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First-time buyers being forced to move to Dublin’s commuter belt, suggests BPFI report
Rob Flynn
Staff Writer

The latest report from the BPFI reveals that property sales grew fastest in the Dublin commuter belt as priced-out buyers seek value elsewhere.

It should no longer be a shock to Irish consumers to hear that we face some of the highest mortgage interest rates in Europe. This, coupled with house prices that continue to grow at a faster rate than incomes, mean it has become increasingly difficult for people to get a foothold on the property ladder.

Despite the challenges faced by those looking to break into the property market, data released recently from the Banking & Payments Federation of Ireland (BPFI) has revealed that mortgage drawdowns for first-time buyers have increased by almost 15% compared to this time last year.

We take a look at the facts and what this means for consumers.

Who is the BPFI?

The BPFI is the main representative body for the banking and financial services sector in Ireland.

Its Market Monitor report is a quarterly update released by the federation with analysis and commentary on the state of the housing market in Ireland.

The monitor reviews a series of housing indicators, such as housing completions and mortgage drawdowns, in order to help analyse the wider trends facing Irish consumers and households.

What's new?

The latest report for Q3 2019 has revealed that successful mortgage drawdowns for first-time buyers increased by a whopping 14.3% year-on-year. Across all segments, mortgage approvals rose by 8.8% and drawdowns by 8.5% year-on-year.

The median deposit that first-time buyers had was €37,000, a marginal fall of 0.6% year-on-year, and largely unchanged since the end of 2017.

But despite the median deposit for first-time buyers marginally falling in the capital (0.3%) for the third successive quarter, data suggests that almost half of those committing to first-time mortgages are choosing to move to satellite towns in the orbit of Dublin.

Data has revealed a 41% increase in mortgage drawdowns for homes located in the Dublin commuter belt, with the fastest sales in the same region - up 15.6% in Q3.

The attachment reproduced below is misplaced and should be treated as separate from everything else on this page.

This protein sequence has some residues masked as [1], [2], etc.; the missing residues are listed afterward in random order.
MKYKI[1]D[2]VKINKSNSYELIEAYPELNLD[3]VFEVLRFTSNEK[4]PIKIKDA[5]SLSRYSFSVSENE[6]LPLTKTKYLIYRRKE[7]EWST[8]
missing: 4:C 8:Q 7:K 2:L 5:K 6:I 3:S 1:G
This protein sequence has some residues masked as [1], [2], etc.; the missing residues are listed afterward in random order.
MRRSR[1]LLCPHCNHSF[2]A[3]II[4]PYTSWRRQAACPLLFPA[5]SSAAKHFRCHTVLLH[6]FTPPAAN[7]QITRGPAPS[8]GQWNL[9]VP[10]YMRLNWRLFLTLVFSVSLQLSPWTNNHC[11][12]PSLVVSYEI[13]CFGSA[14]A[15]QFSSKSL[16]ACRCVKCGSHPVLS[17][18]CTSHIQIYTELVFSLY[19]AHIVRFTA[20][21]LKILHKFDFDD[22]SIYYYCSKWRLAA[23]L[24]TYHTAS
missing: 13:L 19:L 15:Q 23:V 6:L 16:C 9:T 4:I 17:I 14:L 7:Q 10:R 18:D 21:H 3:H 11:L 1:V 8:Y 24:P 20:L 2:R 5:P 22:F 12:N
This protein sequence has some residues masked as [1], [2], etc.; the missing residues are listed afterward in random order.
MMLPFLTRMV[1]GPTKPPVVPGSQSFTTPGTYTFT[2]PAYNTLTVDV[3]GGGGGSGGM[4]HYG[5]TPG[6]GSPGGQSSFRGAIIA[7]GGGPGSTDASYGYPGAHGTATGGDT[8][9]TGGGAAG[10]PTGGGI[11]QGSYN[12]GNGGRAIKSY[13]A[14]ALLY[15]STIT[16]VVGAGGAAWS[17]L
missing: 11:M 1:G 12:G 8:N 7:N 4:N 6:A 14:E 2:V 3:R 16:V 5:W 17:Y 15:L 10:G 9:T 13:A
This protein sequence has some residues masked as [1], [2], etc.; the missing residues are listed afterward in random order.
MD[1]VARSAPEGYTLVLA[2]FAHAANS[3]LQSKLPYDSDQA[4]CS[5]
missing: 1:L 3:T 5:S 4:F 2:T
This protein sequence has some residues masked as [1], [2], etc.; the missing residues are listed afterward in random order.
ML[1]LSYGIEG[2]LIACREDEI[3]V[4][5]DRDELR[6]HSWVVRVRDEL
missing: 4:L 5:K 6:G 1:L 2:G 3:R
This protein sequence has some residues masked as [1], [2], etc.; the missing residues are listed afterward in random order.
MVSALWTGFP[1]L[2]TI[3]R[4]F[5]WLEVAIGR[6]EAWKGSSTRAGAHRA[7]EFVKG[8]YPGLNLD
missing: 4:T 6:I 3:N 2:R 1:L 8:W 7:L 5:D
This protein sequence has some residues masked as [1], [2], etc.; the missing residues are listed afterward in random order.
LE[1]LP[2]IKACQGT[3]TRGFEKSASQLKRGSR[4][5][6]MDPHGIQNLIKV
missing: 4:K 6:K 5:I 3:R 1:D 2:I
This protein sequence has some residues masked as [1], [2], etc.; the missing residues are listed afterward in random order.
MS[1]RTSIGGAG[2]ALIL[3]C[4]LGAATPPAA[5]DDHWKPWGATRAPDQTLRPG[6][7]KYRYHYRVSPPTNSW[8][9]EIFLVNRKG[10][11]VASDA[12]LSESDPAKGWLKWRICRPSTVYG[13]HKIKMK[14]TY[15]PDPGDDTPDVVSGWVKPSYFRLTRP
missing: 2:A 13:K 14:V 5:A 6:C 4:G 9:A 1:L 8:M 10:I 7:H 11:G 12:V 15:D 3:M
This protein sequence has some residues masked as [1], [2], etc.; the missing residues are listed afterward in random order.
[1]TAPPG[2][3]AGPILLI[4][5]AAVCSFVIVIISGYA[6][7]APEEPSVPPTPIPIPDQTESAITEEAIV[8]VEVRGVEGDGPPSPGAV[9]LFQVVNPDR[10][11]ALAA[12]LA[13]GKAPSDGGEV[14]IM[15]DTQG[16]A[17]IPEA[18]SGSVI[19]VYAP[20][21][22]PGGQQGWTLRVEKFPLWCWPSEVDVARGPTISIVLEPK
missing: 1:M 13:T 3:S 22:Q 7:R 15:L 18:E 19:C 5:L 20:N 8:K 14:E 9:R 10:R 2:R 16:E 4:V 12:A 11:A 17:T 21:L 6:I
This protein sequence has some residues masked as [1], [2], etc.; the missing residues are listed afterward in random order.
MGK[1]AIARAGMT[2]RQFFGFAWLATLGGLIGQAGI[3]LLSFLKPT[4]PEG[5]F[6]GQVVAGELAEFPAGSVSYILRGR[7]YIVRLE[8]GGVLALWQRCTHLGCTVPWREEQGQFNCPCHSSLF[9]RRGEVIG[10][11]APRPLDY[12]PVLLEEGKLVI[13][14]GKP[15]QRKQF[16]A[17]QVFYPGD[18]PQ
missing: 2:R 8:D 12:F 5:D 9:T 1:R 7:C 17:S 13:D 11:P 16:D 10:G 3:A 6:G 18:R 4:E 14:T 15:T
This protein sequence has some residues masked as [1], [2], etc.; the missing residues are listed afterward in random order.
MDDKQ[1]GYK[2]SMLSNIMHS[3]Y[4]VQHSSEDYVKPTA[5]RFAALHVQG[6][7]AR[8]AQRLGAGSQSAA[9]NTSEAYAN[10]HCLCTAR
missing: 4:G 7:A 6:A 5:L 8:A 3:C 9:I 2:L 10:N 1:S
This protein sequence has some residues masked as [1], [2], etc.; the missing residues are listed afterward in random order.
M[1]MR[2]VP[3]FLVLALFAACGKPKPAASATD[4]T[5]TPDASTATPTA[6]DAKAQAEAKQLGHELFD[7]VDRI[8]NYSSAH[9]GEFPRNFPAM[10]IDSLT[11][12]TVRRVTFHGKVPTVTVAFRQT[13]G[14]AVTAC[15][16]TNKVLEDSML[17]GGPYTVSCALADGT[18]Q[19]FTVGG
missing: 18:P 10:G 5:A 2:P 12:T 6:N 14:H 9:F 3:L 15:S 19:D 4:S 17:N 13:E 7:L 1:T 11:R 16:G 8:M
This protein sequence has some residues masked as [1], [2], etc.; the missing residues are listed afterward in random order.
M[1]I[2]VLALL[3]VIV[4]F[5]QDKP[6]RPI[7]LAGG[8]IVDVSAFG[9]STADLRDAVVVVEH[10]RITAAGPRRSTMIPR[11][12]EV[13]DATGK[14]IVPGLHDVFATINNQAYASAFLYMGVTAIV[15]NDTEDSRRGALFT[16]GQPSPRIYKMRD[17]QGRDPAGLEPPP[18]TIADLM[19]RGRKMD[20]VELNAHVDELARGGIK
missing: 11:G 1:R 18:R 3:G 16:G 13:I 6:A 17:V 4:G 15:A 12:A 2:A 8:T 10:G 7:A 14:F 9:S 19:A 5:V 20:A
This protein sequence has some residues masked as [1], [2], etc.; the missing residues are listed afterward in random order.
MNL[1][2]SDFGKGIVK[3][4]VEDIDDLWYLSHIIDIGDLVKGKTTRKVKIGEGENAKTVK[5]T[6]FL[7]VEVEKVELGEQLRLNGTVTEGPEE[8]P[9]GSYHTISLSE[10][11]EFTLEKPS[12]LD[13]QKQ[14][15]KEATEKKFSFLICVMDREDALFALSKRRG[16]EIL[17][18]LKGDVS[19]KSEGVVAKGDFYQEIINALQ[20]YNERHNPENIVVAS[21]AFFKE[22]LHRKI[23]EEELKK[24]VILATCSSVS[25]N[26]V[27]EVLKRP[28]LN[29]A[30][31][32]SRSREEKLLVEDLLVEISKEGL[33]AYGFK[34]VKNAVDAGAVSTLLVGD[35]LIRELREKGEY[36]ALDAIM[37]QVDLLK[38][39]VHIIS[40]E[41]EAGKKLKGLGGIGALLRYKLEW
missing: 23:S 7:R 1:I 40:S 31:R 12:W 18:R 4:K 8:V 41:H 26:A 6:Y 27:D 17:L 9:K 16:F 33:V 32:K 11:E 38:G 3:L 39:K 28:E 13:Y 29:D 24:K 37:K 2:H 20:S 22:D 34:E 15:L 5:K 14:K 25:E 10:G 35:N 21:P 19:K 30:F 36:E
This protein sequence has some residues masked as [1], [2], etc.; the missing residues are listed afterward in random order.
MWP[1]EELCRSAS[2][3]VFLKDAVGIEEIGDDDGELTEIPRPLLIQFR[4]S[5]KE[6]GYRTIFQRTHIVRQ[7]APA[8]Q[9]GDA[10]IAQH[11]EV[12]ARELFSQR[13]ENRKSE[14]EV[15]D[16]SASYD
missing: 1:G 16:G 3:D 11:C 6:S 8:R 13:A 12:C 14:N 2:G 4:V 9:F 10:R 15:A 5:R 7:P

The effects

The steep increase in first-time buyers moving to areas of Kildare, Louth, Meath, and Wicklow outlines a distinct trend among first-time buyers to move away from Dublin city.

This trend is largely due to financial pressures, particularly on first-time buyers, to move to more affordable areas despite not being necessarily closer to their places of work or family.

The Chief Economist with the BPFI, Dr Ali Uğur, had this to say:

“It should be noted that the pattern of more residential housing activity taking place in the Dublin commuter belt is likely to put pressure on the infrastructural needs in these areas.

"Price developments are seriously limiting potential buyers’ preference, particularly first-time buyers, to live in areas closer to where they work or currently live, as average income levels of this cohort of potential customers are affected by the macroprudential framework in place for mortgage lending taking into account average price levels, particularly in Dublin.”

Safeguarding risks

The report from the BPFI was released on the same day that the new Governor of the Central Bank, Gabriel Makhlouf, appeared before the Joint Committee on Finance, Public Expenditure and Reform.

Highlighted in the Governor’s address was a defence of the Central Bank’s decision to keep the mortgage lending measures in place, expressing that they are a “central component of our macroprudential toolkit.” 

The mortgage lending rules, introduced in February 2015 by the Central Bank, have had a necessary and positive impact on the housing market, according to Governor Makhlouf, stating that "both the level of house prices and the proportion of highly indebted mortgage borrowers would have been significantly higher in 2019" had the rules not been in place.

It’s clear that Makhlouf is concerned with safeguarding the health of the Irish financial system as a whole while simultaneously trying to look out for borrowers, but the rules are certainly hampering certain household’s ability to buy their first home and get on the property ladder or move up the ladder and into their second home. 

Get in touch

What are your thoughts on the monitor report released from the BPFI? Is the housing market accessible for first-time buyers and do you agree with the Central Bank's mortgage lending rules?

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